Lucy gave an eye roll so extravagant, it was a miracle her eyes didn’t fall out of her skull. She knew she should’ve moved in with her father after she graduated the Healing program. Growing up in her mother’s household had been stifling enough, so why she’d returned home voluntarily was beyond her.
“Yeah, well, you should tell that to Princess Perfect,” Lucy spat, folding her arms over her chest.
“Molly was only doing what I asked of her, unlike some
people,” Audrey sniffed as she lifted her wand. With a flick of her dainty wrist, the kitchen door sprang open. Molly, who’d been trying to force her way in, spilled into the kitchen, very nearly falling on her own arse
“Serves you right,” muttered Lucy darkly as her sister caught herself on the work top.
Molly tugged on her shirt and set to make her appearance right again. Once her hair was smoothed down, she turned her vibrant eyes not to Lucy but to their mother. “So did you tell her?”
Mother and daughter shared a private smile. “Not yet.”
Frowning, Lucy looked back and forth between the two. “What? What haven’t you told me?” Her eyes widened as her gaze settled on their mum. “You’re not getting back with Dad, are you?”
Audrey chuckled, the sound of tinkling china. “Good Godric, no! What makes you say that, Lucy?”
She shrugged, unable to come up with an answer other than ‘It was the first thing that came to my mind.’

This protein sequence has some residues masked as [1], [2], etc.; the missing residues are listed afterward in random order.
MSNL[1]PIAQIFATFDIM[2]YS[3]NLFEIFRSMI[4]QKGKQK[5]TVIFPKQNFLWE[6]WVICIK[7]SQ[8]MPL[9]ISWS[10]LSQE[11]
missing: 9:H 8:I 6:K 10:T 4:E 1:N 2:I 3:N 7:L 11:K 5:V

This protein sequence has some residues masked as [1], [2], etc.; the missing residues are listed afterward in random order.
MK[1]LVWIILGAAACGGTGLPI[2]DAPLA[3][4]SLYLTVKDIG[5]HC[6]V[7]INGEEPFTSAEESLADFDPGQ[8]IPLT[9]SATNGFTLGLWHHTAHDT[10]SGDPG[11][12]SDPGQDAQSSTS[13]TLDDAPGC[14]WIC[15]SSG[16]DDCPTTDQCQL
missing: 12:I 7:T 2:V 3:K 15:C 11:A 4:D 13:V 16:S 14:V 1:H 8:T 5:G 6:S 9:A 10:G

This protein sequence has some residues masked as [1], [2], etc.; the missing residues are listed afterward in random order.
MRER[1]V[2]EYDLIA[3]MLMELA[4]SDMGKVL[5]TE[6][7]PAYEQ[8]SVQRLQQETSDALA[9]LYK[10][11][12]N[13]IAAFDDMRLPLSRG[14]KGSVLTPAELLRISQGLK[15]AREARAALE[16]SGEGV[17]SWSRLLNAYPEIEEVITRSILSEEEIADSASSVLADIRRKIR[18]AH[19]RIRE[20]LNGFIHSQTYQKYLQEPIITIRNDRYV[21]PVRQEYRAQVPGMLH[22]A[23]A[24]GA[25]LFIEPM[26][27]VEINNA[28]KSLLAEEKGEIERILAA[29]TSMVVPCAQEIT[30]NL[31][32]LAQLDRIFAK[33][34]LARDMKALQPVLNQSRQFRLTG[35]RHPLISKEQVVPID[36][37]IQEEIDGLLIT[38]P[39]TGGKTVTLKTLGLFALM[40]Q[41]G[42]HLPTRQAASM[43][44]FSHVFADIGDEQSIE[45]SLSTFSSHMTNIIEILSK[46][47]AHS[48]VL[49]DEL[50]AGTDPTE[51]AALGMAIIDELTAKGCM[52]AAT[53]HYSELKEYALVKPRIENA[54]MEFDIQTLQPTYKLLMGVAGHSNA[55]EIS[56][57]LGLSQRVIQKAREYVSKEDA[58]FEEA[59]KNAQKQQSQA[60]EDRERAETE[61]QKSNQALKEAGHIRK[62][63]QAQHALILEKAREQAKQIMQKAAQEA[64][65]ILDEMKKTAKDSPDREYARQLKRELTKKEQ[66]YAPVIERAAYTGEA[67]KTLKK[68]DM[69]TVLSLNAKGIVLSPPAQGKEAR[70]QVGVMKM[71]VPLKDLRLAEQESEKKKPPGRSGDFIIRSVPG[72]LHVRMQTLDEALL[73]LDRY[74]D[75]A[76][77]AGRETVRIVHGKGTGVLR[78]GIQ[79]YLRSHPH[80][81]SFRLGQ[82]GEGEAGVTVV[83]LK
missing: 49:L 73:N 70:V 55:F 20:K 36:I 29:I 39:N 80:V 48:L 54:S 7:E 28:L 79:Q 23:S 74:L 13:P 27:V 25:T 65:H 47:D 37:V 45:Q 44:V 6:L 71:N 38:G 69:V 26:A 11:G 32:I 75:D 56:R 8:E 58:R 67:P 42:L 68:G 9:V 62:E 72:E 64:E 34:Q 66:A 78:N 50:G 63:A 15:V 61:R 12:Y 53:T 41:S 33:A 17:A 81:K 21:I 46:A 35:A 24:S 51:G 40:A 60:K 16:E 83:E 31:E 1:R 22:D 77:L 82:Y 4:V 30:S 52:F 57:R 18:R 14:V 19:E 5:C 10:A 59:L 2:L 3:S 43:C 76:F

“Anyway,” Audrey continued, waving her hand this way and that. “That’s not the reason I asked Molly to bring you downstairs.” Smiling, she picked up an envelope resting near her cup of tea and held it out to Lucy.
The brunette felt her blood turn cold. “Is that…”
“Your acceptance letter?” Audrey nodded. “It is.”
Licking her lips, Lucy took the envelope from her mother’s grasp. She glanced at Molly for reassurance before she opened it.
“Go on,” encouraged Molly, a gentle and genuine smile on her full lips. She nudged her with an elbow to the side. “Open it. I want to get the congratulations over with so we can eat the cake.”
At the mention of dessert, Lucy perked up, the letter momentarily forgotten. “There’s cake?”
Taking a deep breath, Lucy slid her finger underneath the seal and popped it open, emitting a small gasp of breath as she unfolded the letter. Her hands shook as she held the crisp white parchment between her sweaty fingers, her dark gaze sweeping over the page…
Dear Ms Weasley,
Thank you for applying to our programme. We regret to inform you that…
She didn’t bother reading the rest. A block of granite dropped into the pit of her stomach as she lowered the letter.
She didn’t get in; she wasn’t accepted.
After three years of intense studying, excessive amounts of stress, and more migraines than any person should have to endure in a single life time, she didn’t get in.